The invention is illustrated .iuthegaccompanymg drawings in which Fig. I1 i-s-.-a plan view of part of a simple machine Ker-decorating ware; Fig. 2 is a fragmentary verticalpsection through the machine taken on :line II-.I I, of Fig. land showing the chucks being lifted fromthetable; Figs. 3, 5, 7, 9, and 11 are enlarged plan-views of five different chucks with ware thereon partly broken away (the chuck-.in Fig..:3 utilizingan external vacuum pump to hold the ware'on it, the

chuck in Fig. 5 containing its'own vacuum producingdevicethe chuck in Fig. 7 using pressure sensitive adhesive for holding the ware thereon, the chuck in Fig. 9 requiring the ware to be rotated to engage retaining members with the ware, and the chuck in Fig. 11 mechanically gripping the ware when the ware is pressed down onto it) Figs. 4, 6, 8, 10,.and 12 are vertical sections through the different chucks shown in Figs. 3, 5, 7, 9, and 11, respectively; and Fig; 13 is an enlarged front view of the chuck-positioning bracket and roller. v

For the purpose of simplifying the drawings and description, this invention is shown embodied in a simple rotary machine of the indexing type. This machine fully illustrates the principles of the invention. -In .actual practice when it is desirable to'print many colors on. anarticle-oi": ware, a rotary machine would have to be made so large as to become impracticable. Therefore, a straight line machine is preferred because it permits decoration with an infinite number of colors, and it is in such a machine that this invention has its-greatest value. Only the major elements of the rotary'machine shown herein are 'illustrated- Among other things, the bearings for the rotating and theslidingshafts and .posts are omitted. p' r l M Referring to Figs. land 2 of the drawings, a table I is rigidly: mounted on the upper end of a rotatable shaft 2. The tableis provided with a plurality of inwardly extendingirecesses 3 spaced an equal number of degrees ap-art,-four recesses being shown for the'p-urpose of illustration only. In practice, the number of recesses depends on the number of colors that'the ware is toreceive.

Each recess has an inner circular portion sur. rounded by an incomplete 'ring lxwhichforms a tapered seat for thechucks 68170 be described later. The particular tableshown is turned periodically by any suitable indexing mechanism, such as a Geneva drive (not. shown) operatively connected to the table'shaft in wellknown manner. It follows that? there 'arefour stations around the table. At one of these stations ware, such 'as-an article l ef dinnerware, is affixed tonne of the-chucks carried loosely in" the table recesses. At thenext' two stationsdec'ora tions are printed on the ware. The remaining station may be an unloading station, or both an unloading and. loading station; At' the different stations vertically reciprocableflifting devices 3, a, lo, and n mmonites below the table cesses. The tops .of these v devices noifinally are located below the table, but during each pause in the rotation of the table they move up through the table recesses above them to lift the chucks from the table. At the ware-affixing station a ware-centering member I3 is mounted directly above the lifting device 8. At the decorating stations decoration printers, such as stamps l4 and I5, are mounted above the underlying lifting devices 9 and I0, respectively, in axial alignment with them.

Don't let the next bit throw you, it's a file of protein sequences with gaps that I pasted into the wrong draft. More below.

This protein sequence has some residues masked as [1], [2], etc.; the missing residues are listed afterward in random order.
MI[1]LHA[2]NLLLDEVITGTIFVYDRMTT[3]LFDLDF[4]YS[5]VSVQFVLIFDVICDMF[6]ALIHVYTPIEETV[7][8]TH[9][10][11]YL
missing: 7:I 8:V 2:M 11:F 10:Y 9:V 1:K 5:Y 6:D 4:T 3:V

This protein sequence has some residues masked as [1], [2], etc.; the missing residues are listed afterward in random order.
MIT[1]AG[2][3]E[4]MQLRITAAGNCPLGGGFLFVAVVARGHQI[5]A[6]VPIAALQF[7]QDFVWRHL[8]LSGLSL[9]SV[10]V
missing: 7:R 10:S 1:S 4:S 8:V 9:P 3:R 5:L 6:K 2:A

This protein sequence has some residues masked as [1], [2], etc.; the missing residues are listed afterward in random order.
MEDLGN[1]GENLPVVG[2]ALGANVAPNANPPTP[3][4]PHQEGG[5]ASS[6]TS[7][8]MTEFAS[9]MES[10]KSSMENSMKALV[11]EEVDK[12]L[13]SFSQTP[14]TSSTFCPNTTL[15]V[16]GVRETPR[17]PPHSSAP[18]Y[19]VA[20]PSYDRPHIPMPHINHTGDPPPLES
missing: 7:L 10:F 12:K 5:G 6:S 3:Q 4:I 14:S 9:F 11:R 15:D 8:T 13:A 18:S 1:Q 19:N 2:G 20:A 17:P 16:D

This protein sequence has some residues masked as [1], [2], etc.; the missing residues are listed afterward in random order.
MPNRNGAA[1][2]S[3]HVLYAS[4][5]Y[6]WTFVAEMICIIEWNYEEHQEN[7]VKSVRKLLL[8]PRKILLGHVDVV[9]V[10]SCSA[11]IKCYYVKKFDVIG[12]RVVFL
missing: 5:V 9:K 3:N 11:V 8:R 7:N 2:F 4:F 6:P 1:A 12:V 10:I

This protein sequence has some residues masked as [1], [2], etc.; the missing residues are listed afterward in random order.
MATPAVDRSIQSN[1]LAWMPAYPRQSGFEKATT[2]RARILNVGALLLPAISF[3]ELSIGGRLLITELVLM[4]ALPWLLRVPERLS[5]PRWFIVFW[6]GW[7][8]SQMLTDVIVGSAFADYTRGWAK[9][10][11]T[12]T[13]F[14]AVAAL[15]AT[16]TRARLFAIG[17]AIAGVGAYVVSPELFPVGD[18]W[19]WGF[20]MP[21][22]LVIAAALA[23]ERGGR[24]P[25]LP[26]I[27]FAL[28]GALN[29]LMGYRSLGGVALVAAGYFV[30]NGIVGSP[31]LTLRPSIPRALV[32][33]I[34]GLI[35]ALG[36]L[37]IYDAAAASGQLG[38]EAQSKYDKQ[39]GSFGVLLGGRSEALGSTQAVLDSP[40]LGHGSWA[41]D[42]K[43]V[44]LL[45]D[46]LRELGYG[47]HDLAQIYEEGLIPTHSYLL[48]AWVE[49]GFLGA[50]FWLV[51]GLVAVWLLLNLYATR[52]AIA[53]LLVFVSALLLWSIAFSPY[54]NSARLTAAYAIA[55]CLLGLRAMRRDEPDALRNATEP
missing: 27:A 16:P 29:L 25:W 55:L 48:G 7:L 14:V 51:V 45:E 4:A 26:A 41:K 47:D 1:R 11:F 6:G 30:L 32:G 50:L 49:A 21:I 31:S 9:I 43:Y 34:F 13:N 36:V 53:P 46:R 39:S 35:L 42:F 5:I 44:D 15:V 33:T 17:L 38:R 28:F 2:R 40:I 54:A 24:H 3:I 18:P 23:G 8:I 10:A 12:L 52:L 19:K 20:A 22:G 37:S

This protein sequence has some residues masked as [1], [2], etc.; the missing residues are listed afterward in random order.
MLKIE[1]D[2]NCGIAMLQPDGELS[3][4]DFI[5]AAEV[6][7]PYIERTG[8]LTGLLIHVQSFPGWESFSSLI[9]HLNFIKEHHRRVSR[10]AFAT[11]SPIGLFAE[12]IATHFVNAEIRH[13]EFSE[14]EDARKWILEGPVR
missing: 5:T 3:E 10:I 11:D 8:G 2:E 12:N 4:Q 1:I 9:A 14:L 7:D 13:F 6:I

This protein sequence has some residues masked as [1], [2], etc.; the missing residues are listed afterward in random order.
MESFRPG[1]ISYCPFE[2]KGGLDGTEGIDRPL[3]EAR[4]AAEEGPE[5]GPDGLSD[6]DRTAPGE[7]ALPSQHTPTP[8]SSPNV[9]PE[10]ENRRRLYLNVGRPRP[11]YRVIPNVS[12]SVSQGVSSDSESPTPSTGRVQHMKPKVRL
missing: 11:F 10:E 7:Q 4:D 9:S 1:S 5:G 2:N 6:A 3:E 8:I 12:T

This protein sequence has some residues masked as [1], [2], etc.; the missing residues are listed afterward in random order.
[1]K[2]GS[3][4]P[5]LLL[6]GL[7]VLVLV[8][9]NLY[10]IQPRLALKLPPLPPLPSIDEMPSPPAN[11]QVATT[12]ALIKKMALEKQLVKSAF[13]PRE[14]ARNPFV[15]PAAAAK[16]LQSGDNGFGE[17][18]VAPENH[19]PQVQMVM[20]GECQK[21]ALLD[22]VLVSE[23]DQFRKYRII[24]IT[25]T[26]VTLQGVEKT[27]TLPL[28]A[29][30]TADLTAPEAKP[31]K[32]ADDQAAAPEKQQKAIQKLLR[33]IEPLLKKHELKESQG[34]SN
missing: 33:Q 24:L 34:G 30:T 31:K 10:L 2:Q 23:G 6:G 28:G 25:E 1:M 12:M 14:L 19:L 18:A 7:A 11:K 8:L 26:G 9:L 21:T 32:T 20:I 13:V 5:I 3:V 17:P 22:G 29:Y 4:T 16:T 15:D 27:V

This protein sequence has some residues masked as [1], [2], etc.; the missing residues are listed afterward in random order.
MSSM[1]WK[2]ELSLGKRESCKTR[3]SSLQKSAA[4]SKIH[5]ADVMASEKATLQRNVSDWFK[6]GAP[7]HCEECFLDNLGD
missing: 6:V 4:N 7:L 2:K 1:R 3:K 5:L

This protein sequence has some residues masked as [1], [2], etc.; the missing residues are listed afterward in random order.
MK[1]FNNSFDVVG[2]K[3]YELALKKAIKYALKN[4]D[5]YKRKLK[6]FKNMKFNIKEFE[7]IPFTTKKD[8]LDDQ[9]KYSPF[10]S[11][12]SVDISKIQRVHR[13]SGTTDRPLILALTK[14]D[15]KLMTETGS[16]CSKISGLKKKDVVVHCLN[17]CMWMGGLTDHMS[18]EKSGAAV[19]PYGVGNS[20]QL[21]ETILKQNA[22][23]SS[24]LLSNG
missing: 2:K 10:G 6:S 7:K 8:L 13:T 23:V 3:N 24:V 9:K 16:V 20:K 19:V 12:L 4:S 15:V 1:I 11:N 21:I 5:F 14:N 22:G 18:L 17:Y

It is a feature of this invention that each article of ware to be decorated is attached rigidly to a. separate independent chuck 6 and then is carried by that chuck through the different steps of the decorating cycle. One form of chuck that may be used is shown in Figs. 2 to 4. This chuck has a circular cup-shape base 2| encircled by a shoulder 22 from which a seating surface 23 tapers downwardly. The shoulder and tapered surface form a seat which will cooperate with any of the seating rings 4 on the table. The bottom of the chuck has a downwardly tapered portion 24 of reduced diameter provided with a recess 26. This bottom portion is adapted to seat snugly in the top of any one of the lifting devices. The bottom wall of the chuck is provided with a central opening 21 controlled by a suitable check valve, preferably by a flap valve 28 of rubber or the like located below the opening and provided with a lateral projection 29 attached at its outer end to the base by a screw 30. Normally there is a little space :between this valve and the base. The upper portion of the chuck base is encircled by a ring 32 of impervious resilient material, such as rubber, the upper surface of which is inclined downwardly toward the center of the chuck. This ring is for the purpose of supporting an article of dinnerware l, with the rim of which it forms a seal. It will be seen that if the air pressure within the chuck is reduced, the ware will compress the rubber ring and be held firmly in place on it.